And so the beat goes on. Protagonists in favor of protectionism continue to battle with tit-for-tat tariffs, with no signs that negotiations are progressing or that hostilities are lightening up. Current simulations also speak to a modest slow down in GDP growth, but nothing startling. None of these models is forecasting a recession, perhaps another reason why deliberations are continuing as they are. In the meantime, expect volatility.

Oil prices are rising – Is it time to get used to it?

Behind this backdrop, oil prices have been gradually inching higher. OPEC has decided to increase production, but losses in Iran and Venezuela will more than likely offset any additional supply considerations. At the end of the day, oil prices are tied totally to supply and demand demographics. Any forecast must delve down into each component separately to divine a reasonable estimate of future action. Correlating oil consumption with global GDP growth also provides helpful insights, as this chart reveals:

oil data
As Morgan Stanley asserts, current global oil consumption is only at its 20-year average for the past two decades, and it is decidedly heading north. These same analysts do not see how supply can catch up, even if OPEC opens full throttle, along with other producers. The deficit can only expand under these conditions, leaving the oil industry and the global economy precariously close to running out of options. The result? Morgan Stanley sees the possibility of a repeat of the previous cycle, with oil prices accelerating past $100 a barrel and beyond.

Verbal translation: “Game over, there’s no avoiding this now. The scenario of an oil price spike is unavoidable. Supply/demand forecasts indicate that sometime in the next one to two years, oil prices will have to move to a level where serious demand destruction takes place. The global economy looks like the Titanic right now. The iceberg is the incoming oil price spike and the complacent investment community won’t even know what hits them.” You might want to consider potential positions in commodity currencies.

How will foreign exchange markets react over the next quarter and beyond?

Yes, commodity currencies might be a good bet going forward, if the presumptions in the above analyses hold up when market forces begin to work on them. There will always be the “Unknown Unknowns” to worry about, but one thing is certain: the forex market will sort everything out. In that regard, forex experts have been sharpening their pencils or polishing up their Excel spreadsheets in attempts to guess what happens next with major currency pairs. As we have written before, the U.S. Dollar is at a crossroads – Will it crack through the $95 barrier or will it descend again? The jury is still out. Here is a current chart for the USD Index:

usd index chart
The Dollar recently poked its head above the $95 resistance level, only to be driven back down to $94. The rise since April has been extraordinarily steep, suggesting a pullback was imminent, but the force of the move is what lingers in analysts’ minds. There are also a number of other technical reasons that support a higher growth trajectory scenario, but trade war tensions have created a temporary cloud on the proceedings.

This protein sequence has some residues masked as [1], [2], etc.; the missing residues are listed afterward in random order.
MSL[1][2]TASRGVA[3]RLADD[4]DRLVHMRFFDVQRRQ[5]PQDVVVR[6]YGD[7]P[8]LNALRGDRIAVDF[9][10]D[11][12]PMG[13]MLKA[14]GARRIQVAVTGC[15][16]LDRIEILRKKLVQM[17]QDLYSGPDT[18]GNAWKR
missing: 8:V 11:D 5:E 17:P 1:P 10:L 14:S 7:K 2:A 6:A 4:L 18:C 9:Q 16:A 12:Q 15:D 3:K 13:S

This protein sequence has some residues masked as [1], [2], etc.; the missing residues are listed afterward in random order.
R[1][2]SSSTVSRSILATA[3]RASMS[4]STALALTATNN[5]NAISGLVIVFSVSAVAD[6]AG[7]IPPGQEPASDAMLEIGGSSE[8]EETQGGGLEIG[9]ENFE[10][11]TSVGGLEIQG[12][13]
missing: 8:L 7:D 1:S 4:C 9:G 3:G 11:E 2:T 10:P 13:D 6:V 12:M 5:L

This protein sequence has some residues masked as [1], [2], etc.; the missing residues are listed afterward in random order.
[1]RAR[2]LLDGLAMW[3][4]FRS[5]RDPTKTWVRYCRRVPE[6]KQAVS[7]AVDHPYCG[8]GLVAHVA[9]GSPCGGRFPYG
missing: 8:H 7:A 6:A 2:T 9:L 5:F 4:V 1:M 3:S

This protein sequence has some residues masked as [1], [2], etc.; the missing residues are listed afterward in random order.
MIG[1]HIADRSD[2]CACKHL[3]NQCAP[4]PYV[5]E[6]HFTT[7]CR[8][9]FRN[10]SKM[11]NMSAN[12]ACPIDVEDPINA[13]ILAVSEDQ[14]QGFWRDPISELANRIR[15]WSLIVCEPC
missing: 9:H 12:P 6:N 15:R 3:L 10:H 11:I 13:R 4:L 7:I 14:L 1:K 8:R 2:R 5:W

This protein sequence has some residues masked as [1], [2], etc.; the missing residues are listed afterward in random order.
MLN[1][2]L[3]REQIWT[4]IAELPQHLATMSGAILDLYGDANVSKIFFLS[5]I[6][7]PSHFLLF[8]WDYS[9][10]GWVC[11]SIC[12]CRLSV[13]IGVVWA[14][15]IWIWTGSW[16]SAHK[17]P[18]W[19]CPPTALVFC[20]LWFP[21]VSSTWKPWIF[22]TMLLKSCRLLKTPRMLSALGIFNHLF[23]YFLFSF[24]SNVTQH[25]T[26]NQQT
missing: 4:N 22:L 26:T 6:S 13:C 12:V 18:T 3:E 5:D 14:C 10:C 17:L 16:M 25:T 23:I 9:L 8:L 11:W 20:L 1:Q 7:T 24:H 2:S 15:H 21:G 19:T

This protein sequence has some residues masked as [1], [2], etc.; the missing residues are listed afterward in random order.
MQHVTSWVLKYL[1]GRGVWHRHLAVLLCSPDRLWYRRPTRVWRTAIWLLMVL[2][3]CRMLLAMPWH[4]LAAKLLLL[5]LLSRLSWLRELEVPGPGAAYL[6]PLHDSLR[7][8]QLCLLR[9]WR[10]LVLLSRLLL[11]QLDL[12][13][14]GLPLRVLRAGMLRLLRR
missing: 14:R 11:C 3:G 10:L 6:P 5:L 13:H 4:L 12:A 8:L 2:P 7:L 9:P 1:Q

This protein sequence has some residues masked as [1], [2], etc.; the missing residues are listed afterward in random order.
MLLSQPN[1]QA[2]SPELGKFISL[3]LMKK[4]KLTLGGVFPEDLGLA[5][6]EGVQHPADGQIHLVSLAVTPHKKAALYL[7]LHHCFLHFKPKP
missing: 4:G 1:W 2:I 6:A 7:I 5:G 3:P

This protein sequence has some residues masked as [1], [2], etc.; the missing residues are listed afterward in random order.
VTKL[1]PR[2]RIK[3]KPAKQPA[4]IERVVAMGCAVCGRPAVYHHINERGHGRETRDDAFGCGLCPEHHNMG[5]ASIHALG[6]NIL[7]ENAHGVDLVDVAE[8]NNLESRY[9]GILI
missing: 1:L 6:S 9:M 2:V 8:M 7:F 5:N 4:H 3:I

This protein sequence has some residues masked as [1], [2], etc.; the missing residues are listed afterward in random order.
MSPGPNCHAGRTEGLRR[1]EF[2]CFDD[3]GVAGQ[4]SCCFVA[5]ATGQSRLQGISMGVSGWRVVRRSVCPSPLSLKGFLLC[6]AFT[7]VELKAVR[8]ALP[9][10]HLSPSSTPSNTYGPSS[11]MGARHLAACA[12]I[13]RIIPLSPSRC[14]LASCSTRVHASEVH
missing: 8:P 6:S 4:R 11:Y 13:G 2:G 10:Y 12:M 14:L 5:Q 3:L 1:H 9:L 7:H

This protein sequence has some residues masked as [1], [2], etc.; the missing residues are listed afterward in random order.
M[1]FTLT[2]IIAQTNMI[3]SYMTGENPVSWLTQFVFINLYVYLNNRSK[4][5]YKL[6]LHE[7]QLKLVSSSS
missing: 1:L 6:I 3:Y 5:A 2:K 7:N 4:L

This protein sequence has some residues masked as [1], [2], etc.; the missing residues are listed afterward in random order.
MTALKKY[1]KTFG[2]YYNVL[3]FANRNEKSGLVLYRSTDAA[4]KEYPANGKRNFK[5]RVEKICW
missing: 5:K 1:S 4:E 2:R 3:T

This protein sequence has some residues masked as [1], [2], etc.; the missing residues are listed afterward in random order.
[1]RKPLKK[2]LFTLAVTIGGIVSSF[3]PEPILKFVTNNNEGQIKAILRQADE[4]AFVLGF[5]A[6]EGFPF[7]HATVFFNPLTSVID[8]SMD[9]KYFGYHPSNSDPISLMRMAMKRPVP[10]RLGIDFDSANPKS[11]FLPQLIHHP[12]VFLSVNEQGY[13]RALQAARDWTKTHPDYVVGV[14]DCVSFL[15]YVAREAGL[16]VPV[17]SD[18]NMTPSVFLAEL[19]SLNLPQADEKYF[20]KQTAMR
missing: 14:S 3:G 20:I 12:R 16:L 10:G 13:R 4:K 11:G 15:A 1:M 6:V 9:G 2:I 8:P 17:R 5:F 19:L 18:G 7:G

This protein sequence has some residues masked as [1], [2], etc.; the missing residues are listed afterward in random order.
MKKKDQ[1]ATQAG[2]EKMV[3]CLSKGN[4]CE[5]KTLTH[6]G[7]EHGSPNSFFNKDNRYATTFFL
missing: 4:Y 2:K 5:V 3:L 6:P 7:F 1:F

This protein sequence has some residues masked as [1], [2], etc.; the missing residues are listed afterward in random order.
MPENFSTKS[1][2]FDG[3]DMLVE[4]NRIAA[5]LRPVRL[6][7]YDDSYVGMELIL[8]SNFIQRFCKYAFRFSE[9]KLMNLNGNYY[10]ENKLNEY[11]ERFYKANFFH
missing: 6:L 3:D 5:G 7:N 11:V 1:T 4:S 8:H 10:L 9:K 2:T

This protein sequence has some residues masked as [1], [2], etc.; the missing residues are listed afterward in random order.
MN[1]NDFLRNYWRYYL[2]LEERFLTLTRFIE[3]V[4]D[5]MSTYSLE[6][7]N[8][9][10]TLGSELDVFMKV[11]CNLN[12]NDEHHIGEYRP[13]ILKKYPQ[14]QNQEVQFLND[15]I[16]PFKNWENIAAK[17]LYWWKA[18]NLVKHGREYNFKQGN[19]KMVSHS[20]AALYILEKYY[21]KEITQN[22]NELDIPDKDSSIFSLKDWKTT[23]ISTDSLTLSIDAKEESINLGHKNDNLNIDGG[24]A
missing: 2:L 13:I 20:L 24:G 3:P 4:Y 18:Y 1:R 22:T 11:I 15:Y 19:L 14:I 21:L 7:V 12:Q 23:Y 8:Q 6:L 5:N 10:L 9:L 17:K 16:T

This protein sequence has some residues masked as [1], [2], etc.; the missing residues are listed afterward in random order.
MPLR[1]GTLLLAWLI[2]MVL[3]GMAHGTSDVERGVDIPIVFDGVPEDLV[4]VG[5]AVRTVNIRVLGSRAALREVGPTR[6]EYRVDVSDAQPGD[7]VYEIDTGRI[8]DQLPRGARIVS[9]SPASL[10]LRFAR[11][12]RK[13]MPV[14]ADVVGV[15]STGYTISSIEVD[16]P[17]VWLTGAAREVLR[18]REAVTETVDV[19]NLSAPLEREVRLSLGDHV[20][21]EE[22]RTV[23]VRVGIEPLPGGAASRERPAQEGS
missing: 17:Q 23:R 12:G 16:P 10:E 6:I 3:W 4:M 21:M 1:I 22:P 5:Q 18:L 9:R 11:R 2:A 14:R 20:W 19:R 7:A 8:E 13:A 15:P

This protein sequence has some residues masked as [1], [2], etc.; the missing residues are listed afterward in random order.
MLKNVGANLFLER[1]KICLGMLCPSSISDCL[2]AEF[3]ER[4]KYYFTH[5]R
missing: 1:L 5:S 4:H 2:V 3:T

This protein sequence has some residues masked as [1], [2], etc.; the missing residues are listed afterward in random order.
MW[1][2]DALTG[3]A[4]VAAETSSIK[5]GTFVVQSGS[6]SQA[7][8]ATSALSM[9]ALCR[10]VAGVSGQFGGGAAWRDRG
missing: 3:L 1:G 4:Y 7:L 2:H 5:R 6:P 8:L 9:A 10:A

Forex traders, however, are more interested with how major pairings with the USD might react over the next three months. We have already discussed how commodities, primarily oil prices, could influence the near term, but the primary question on everyone’s lips is then whether or not Mr. Market has already factored these forecasts into current valuations? There is one group of forex experts, Splendid Exchange, that goes through a rather painful exercise, as they describe it, to dig deep into whether a currency pair is either overbought or oversold.

Per their own words: “As you know, once in a while, Splendid Exchange looks at seven major currency pairs in search of the evidence of popular delusions and the madness of crowds. The idea is to find anomalies and bullish or bearish divergences that will break the trend, not prolong it. It is a painful exercise, but also highly rewarding.”

In order to ascertain, as they call it, the “psychological state of the market”, they attempt to calculate numerical values for five econometric data points: Over-extension analysis, secular performance analysis, oil correlation, economic divergence, and traders’ positioning. The results of their various analyses are presented in the following chart:

ranking major currencies

Undervalued components are to the left of the “Zero” demarcation line, overvalued, to the right, and the net of the two suggests where current valuations sit on the curve. For example, this analysis posits that the Yen is overvalued, while the British Pound is undervalued. The valuation of the Loonie may have already baked in the news that oil prices may rise beyond expectations, but the Aussie and the Kiwi, the other two commodity currencies in the list of seven, may still have room to run.

Concluding Remarks

Trade war tensions and rising oil prices are spooking markets, causing chaos at every turn. The forex markets, however, will take everything in stride, perhaps enduring above average volatility, which can be a good thing. Will currency pairings react as the firm of Splendid Exchange predicts? You might want to check their track record before jumping onto that train, but their logic does seem reasonable. Happy Trading!

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Tom Cleveland